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spect for the integrity of the structure.
LI Charter for the Conservation of Places of Cultural Heritage Value (ICOMOS New Zealand, 1992). Provides comprehensive definitions of the processes involved in conservation, and sets out principles to guide the conservation of places of cultural heritage value in New Zealand. It aims to provide a frame of reference as guidelines for appropriate professional practice. Although written for use in New Zealand, the basic principles are generally applicable and follow the spirit of the Venice Charter.
LI A Preservation Charter for the Historic Towns and Areas of the United States of America (US ICOMOS, 1992). Sets down a comprehensive statement concerning the importance of historic towns, neighbourhoods and places, and states what should be done to tackle preservation issues in a coherent and comprehensive manner.
LI Charter for the Protection and Management of the Underwater Cultural Heritage (draft, 1995). An unusual and specialised subject, but Conservation Officers are frequently called upon to consider such a wide range of issues, who knows when it might prove useful? Considers fundamental principles, project design, funding, objectives, methodology, investigation techniques, and documentation.
The United Nations Educational and Scientific Organisation (UNESCO) was founded in 1947 as part of the United Nations and has promotedvarious Conventions and other instruments for the conservation of the cultural heritage. A selection of these which will be of interest to Conservation Officers are:
LI Recommendations on International Principles Applicable to Archaeological Excavations (1956). Deals with general principles, regulations governing excavations and the trade in antiquities.
LI Recommendations Concerning the Safeguarding of the Beauty and Character of Landscapes and Sites (1962). Considers preventive measure aimed at protecting natural, rural and urban landscape and sites, whether natural or manmade, which have a cultural or aesthetic interest from dangers which may threaten them.
LI Recommendations Concerning the Preservation of Cu!tural Property Endangered byPublic or Private Works (1968). Considers preventive and corrective measures which should be aimed at protecting or saving cultural property from works likely to damage or destroy it, such as urban expansion and renewalprojects, injudicious repair and modification, highway works, agricultural operations, construction of infrastructure and industrial development.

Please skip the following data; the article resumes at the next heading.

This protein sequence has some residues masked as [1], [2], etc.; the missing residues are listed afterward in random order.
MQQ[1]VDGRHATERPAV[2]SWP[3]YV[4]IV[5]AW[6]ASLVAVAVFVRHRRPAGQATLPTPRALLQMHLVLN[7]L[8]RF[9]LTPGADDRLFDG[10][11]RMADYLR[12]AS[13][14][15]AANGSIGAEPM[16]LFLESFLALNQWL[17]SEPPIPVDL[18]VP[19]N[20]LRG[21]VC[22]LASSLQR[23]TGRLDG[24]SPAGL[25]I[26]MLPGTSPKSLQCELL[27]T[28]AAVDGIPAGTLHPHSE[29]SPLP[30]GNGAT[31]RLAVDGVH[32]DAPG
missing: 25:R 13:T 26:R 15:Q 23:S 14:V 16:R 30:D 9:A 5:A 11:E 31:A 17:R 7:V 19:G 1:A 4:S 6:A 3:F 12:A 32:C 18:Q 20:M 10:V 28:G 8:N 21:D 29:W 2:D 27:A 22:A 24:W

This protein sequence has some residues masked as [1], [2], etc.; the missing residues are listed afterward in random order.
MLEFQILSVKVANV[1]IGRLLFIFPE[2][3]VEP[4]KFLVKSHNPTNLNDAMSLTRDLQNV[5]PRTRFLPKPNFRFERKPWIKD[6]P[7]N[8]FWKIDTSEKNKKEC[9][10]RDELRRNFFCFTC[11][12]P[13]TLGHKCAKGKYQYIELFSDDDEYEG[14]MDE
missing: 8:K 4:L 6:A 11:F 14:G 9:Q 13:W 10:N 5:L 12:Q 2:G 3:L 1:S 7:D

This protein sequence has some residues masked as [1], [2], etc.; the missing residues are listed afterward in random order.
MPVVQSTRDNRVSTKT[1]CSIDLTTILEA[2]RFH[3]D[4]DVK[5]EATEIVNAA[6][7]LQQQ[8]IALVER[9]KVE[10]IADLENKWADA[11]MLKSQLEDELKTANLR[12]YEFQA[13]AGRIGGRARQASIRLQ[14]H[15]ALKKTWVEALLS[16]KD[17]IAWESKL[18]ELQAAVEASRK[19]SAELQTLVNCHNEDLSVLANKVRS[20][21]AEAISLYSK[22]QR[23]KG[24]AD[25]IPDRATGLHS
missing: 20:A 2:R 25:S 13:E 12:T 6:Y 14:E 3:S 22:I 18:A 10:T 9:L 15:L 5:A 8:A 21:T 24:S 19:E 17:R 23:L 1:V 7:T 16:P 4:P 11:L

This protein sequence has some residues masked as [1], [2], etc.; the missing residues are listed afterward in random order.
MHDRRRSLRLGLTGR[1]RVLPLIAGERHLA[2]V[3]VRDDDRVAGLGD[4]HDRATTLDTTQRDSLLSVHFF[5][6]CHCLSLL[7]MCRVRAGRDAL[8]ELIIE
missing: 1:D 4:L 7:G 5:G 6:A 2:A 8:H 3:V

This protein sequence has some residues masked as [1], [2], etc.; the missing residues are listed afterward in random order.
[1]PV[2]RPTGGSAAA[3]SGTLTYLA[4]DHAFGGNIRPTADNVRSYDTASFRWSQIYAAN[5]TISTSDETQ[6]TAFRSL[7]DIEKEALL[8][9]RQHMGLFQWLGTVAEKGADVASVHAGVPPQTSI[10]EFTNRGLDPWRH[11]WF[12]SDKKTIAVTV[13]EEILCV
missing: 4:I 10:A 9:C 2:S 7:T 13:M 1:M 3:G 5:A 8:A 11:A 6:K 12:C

LI Recommendations Concerning the Protection, at National Level, of the Cultural and Natural Heritage (1972). Defines the terms cultural and natural heritage, and provides a lengthy consideration of general principles, the organisation of services, and protective measures under the headings financial, administrative, scientific and technical.
LI Recommendations Concerning the Safeguarding and Contemporary Role of Historic Areas (1976). Another lengthy and detailed document which provides a comprehensive set of standards and principles for the conservation of the historic environment.
The charters should be viewed as providing guiding principles towards an appropriate response to particular conservation issues, not as instant and all inclusive perfect prescriptions. The following factors form the basis of most of the documents: comprehensive analysis of the place, minimum intervention in the historic fabric, precise documentation, respect for contributions of all periods, maintenance of authenticity and the requirement to take a holistic view of the historic environment.

Jack Gillon is a Conservation Officer with Edinburgh City Council.
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